Bright lights on the Bund, mazes of backstreets and buzzing markets make up Shanghai, China’s biggest city. Despite being a global financial hub, Shanghai is an exciting city with its own unique cuisine, grand museums and temples.
With so much to see in the city, including the tourist hotspots of Yu Garden, Jade Buddha Temple and Nanjing Road, we asked bloggers from across the globe for their top tips for visiting Shanghai.
Get lost in the backstreets
Nick and Dariece of Goats on the Road, a website that teaches people how to start a travel blog, earn money online and travel indefinitely, have visited Shanghai a dozen times and previously lived in Yangzhou, a city not far from Shanghai. “Shanghai is one of our favourite cities and definitely our favourite large city in China,” said Nick and Dariece. “We love the Bund, the delicious food (Shanghai dumplings!) and the vibe in the city.
“Definitely get lost in the backstreets. Sometimes you can get so lost in small local communities that you forget you’re in a massive metropolis. Find little hole-in-the-wall restaurants and order to your heart’s desire. Mingle with the people of Shanghai and get lost in the chaos!”
Don’t spend all of your time in tourist hotspots
Richelle Gamlam of Adventures around Asia has visited Shanghai countless times. Her blog focuses on her travels through “Asia off the beaten path”, specifically China. Richelle has been living in China for the last five years and travels around Asia as often as she can. “My goal is to show you that travel and life in Asia are more achievable than it may seem,” said Richelle. “Whether it’s backpacking in Cambodia or learning to surf in the Philippines: you don’t have to do what everyone else is doing.”
One of Richelle’s top tips is to avoid spending all your time in the tourist hot spots during your holiday to China. She said: “Sure, you’ll probably want to visit the Bund, the Yu Yuan Gardens, Nanjing Road and Jing’an Temple, but these places can be packed (especially on the weekends).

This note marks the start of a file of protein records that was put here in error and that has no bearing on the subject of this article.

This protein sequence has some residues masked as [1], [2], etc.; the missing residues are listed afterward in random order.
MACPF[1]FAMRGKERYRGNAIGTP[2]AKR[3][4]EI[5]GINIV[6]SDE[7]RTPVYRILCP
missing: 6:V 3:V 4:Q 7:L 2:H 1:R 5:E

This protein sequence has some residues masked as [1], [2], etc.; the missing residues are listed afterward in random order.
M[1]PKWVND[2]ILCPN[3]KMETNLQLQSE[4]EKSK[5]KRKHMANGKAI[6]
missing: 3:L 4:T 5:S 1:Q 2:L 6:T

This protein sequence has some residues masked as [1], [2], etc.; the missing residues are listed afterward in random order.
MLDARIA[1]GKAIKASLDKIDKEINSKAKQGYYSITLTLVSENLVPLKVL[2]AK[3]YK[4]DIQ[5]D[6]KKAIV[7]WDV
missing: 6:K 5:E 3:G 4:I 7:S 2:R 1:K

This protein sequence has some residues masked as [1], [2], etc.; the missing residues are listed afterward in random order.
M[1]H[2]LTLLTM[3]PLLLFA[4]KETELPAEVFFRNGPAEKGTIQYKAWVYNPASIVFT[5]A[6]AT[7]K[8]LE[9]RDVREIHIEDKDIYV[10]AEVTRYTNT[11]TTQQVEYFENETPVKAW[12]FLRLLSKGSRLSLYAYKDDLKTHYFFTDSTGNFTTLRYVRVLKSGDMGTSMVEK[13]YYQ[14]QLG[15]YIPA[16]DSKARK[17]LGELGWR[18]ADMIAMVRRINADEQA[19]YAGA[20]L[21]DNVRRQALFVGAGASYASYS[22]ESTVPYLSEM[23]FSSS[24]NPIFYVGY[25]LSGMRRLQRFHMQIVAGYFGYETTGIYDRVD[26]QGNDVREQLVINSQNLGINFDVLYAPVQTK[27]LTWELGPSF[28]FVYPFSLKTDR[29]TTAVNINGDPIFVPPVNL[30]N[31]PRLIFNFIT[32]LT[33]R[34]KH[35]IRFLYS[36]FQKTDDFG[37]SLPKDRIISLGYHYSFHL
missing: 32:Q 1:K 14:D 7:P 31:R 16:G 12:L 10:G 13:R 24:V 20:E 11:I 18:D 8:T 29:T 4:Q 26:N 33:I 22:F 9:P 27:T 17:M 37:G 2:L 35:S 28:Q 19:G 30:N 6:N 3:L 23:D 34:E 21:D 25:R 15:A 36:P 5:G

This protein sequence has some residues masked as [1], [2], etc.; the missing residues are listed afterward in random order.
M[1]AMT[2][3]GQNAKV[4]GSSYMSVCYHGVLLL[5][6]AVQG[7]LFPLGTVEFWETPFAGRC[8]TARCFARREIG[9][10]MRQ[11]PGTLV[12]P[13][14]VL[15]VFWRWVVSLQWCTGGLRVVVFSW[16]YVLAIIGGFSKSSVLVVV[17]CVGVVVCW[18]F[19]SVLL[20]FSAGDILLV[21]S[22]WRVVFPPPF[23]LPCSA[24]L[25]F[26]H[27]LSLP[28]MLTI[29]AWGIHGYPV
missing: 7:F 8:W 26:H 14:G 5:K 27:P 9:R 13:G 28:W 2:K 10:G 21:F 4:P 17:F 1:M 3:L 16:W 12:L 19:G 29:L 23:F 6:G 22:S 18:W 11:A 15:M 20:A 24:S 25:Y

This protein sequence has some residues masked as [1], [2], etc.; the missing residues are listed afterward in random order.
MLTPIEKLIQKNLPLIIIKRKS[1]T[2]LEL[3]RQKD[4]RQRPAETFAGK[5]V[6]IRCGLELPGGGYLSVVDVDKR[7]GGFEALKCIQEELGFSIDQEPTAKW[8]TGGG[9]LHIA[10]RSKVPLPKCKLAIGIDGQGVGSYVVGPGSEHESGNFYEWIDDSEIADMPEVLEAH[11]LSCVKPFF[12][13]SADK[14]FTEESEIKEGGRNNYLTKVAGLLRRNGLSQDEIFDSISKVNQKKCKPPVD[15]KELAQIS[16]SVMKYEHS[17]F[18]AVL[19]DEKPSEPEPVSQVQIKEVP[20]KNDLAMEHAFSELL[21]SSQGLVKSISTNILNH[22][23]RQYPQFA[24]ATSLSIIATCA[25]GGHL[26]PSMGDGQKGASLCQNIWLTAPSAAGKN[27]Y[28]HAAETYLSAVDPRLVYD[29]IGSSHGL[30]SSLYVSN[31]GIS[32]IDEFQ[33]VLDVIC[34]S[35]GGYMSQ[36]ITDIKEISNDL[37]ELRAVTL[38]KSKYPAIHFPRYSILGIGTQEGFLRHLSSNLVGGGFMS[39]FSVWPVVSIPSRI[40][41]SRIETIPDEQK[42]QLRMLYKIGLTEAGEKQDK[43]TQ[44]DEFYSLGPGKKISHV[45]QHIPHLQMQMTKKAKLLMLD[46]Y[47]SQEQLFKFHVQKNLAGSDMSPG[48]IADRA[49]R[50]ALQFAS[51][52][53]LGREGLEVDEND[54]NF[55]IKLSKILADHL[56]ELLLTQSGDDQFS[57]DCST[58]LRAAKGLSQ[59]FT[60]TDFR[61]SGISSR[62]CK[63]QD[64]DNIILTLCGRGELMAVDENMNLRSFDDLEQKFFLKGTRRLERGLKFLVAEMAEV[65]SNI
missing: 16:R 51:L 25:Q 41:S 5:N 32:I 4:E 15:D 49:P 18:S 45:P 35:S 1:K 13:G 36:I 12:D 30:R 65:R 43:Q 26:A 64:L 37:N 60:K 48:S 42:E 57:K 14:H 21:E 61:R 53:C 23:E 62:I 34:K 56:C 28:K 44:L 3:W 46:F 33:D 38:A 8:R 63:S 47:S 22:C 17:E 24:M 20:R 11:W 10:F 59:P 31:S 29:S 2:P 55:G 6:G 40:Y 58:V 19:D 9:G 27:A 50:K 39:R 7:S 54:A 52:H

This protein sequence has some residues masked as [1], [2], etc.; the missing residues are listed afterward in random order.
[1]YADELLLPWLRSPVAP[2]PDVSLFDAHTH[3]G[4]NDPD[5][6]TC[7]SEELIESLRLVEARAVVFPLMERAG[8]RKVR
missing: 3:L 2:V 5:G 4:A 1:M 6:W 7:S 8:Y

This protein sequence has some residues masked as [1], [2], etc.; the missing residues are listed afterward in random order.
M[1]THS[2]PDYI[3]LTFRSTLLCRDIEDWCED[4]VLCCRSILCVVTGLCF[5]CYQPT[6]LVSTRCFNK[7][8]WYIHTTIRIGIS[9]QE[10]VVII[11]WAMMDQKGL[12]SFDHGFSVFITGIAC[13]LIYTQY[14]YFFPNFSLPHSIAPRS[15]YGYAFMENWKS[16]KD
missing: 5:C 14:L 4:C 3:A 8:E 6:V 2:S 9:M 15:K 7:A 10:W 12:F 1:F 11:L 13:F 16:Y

“Personally, I love wandering the French Concession (still a little touristy, but not quite as packed) and the local markets. Be sure to check out the Caojiadu Bird and Flower Market!”
Dive into the local cuisine
When it comes to food in Shanghai, you’ll struggle to find someone as in the know as Fred Lin of The Shanghai Kid. Fred launched his blog in 2013 as a hobby to document his dining experiences across the city. “As I began to write more, it became more of a restaurant review blog,” said Fred, “and I decided to inject my passion for learning about food, cooking and eating into it, along with providing honest unbiased restaurant reviews.”
As Fred’s blog progressed, he started receiving invitations to the top restaurants in the city to write about them. As Fred lived in Shanghai for 11 years, we asked him about his top tips for visiting the city: “Try the local Shanghainese food like Xiao Long Bao (Jia Jia Tang Bao is my go-to), Sheng Jian Bao (Yangs Dumplings or Da Hu Chun), Shanghainese Scallion Oil Noodles (Jian Guo 328). Also some classic Shanghainese-style dishes at Jian Guo 328. Super old school sesame sauce tossed noodles at Wei Xiang Zhai.
“After trying the local food, go try some international restaurants, like The Commune Social, Highline, Taian Table and Wujie. The reason is because Shanghai is a big melting pot of international cuisines with the top chefs of their respective regions. Many people ask me why I feature more western cuisine than local Shanghainese cuisine in Shanghai – the reason is because local cuisine is only one small straw of the awesomely diverse F&B haystack in Shanghai.
“So don’t be ashamed of eating Italian cuisine, French cuisine, Japanese cuisine or Modern American cuisine in Shanghai, because they are indeed very good, with most of these restaurants managed and cooked by their native chefs.”
Eat where the locals eat
“Sure, you can get the ‘best xiaolongbao in Shanghai’ right by the Yu Gardens, after you wait in line for an hour,” said Richelle of Adventures Around Asia. “Why not get off the tourist trail and visit restaurants crowded with locals? The food will be better and much, much cheaper. You can also take a food tour (I love Lost Plate and UnTour) to get a good sample of local Shanghai cuisine.”
Don’t mix up your airports
With extensive experience in China and Shanghai, Richelle offered one vital piece of advice for first-time travellers: “Don’t mix up your airports! Shanghai has two major airports: Pudong and Hongqiao. Pudong is over an hour outside the city and is best reached by subway or the Maglev Train (a taxi is super expensive). However Hongqiao is actually in the city. I’ve heard horror stories of people making assumptions as to which airport they’re flying in and out of. Be sure to check before you book your ticket!”
If you follow these useful tips and plan your time wisely, there’s no reason why you can’t enjoy everything Shanghai has to offer. A blend of visiting tourist attractions and getting lost in the city is highly recommended to make the most of your China holiday. For more information on what to see in the city, take a look at our blog post on the top things to do in Shanghai.
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